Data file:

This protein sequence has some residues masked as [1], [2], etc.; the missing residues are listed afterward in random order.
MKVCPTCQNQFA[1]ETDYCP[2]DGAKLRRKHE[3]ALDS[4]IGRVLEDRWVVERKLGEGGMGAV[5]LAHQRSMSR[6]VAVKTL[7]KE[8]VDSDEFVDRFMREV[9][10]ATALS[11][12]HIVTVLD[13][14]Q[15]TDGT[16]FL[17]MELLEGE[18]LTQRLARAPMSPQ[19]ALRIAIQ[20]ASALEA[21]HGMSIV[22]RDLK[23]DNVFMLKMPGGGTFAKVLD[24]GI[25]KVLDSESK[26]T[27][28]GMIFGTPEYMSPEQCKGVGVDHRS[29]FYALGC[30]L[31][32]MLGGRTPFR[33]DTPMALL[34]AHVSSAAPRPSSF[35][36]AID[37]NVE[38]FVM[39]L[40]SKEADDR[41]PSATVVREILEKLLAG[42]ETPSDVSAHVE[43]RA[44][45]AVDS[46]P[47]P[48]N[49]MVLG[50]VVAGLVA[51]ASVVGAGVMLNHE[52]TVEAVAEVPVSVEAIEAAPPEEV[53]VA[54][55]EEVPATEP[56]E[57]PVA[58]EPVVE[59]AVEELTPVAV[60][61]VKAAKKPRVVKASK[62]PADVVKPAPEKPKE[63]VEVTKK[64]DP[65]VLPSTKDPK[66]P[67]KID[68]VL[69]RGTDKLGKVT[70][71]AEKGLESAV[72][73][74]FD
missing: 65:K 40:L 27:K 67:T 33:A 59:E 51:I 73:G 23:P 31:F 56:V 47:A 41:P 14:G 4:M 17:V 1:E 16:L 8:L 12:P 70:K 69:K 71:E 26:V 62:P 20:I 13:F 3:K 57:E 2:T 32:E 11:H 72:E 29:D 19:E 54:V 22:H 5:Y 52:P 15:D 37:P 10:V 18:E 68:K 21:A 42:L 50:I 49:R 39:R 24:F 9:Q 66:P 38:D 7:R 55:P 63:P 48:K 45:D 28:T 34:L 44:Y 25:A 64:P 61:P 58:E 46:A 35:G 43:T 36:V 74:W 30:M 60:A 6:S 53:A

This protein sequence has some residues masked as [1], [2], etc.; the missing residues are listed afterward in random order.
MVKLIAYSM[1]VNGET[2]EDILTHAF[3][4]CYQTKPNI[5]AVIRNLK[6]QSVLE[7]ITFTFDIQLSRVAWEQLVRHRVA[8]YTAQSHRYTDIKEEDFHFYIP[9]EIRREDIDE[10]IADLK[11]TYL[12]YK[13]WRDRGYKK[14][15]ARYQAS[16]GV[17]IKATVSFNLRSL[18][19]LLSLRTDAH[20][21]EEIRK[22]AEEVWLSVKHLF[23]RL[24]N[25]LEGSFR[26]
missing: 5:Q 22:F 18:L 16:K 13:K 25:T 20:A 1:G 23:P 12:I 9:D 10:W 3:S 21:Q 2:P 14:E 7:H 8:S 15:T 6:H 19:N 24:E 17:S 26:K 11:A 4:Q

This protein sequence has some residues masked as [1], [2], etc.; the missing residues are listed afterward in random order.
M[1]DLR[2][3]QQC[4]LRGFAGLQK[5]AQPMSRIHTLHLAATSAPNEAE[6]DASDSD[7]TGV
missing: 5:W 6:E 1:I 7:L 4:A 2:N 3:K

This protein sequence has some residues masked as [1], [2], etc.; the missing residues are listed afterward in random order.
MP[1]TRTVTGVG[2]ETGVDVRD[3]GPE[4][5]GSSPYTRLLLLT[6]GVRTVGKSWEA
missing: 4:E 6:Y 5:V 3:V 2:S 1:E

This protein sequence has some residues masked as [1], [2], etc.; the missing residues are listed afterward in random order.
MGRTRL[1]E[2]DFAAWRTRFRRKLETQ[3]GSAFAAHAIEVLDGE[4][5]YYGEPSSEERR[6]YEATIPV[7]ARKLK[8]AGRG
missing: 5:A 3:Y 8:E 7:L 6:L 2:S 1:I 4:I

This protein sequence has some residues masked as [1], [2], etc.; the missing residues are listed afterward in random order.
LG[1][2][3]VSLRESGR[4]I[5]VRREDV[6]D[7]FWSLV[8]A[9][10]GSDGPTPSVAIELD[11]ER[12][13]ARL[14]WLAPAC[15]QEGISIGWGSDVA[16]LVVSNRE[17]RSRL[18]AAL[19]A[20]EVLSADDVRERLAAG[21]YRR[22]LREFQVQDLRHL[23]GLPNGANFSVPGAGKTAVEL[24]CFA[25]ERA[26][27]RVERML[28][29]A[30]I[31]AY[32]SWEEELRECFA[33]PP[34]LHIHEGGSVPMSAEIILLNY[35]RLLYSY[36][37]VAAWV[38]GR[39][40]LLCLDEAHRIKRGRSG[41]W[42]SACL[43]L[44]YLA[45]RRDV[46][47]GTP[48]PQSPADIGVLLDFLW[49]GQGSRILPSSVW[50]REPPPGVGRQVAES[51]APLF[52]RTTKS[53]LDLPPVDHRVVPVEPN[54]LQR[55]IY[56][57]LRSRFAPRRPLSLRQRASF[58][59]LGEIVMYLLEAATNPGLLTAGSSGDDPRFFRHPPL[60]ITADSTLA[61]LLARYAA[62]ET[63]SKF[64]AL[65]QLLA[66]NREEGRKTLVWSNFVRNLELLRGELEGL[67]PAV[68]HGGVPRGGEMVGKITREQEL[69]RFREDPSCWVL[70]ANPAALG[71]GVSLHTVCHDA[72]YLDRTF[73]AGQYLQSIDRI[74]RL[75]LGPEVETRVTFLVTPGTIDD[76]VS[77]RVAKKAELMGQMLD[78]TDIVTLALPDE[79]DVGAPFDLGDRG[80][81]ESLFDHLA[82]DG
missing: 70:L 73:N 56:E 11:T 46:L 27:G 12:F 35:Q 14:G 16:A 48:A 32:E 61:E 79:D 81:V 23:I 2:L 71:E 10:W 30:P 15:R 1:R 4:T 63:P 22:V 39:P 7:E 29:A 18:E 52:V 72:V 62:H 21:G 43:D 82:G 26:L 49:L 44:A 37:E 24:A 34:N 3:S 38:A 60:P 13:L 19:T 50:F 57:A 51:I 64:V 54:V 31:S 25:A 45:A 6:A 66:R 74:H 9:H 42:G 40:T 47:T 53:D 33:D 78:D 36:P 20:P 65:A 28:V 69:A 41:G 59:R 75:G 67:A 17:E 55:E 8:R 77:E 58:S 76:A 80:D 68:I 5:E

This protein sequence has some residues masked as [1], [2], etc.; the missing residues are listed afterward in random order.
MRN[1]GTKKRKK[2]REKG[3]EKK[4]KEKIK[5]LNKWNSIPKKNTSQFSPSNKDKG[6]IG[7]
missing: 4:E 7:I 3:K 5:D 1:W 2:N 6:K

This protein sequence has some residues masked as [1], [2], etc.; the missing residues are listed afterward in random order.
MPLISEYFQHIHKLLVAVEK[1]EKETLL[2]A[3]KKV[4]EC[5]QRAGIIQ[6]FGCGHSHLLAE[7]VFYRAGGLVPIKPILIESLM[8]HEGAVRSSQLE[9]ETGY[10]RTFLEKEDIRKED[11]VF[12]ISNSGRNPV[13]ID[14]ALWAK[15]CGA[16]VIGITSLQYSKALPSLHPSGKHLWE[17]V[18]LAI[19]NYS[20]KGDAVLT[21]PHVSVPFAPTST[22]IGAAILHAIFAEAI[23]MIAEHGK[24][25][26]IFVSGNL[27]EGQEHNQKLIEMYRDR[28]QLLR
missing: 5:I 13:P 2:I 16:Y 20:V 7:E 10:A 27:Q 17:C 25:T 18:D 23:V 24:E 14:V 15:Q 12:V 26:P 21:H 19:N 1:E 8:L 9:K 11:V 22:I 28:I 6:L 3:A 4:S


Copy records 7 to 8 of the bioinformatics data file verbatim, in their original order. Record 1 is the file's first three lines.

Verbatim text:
This protein sequence has some residues masked as [1], [2], etc.; the missing residues are listed afterward in random order.
MRN[1]GTKKRKK[2]REKG[3]EKK[4]KEKIK[5]LNKWNSIPKKNTSQFSPSNKDKG[6]IG[7]
missing: 4:E 7:I 3:K 5:D 1:W 2:N 6:K

This protein sequence has some residues masked as [1], [2], etc.; the missing residues are listed afterward in random order.
MPLISEYFQHIHKLLVAVEK[1]EKETLL[2]A[3]KKV[4]EC[5]QRAGIIQ[6]FGCGHSHLLAE[7]VFYRAGGLVPIKPILIESLM[8]HEGAVRSSQLE[9]ETGY[10]RTFLEKEDIRKED[11]VF[12]ISNSGRNPV[13]ID[14]ALWAK[15]CGA[16]VIGITSLQYSKALPSLHPSGKHLWE[17]V[18]LAI[19]NYS[20]KGDAVLT[21]PHVSVPFAPTST[22]IGAAILHAIFAEAI[23]MIAEHGK[24][25][26]IFVSGNL[27]EGQEHNQKLIEMYRDR[28]QLLR
missing: 5:I 13:P 2:I 16:Y 20:V 7:E 10:A 27:Q 17:C 25:T 18:D 23:V 24:E 14:V 15:Q 12:V 26:P 21:H 19:N 1:E 8:L 9:K 11:V 22:I 28:I 6:L 3:A 4:S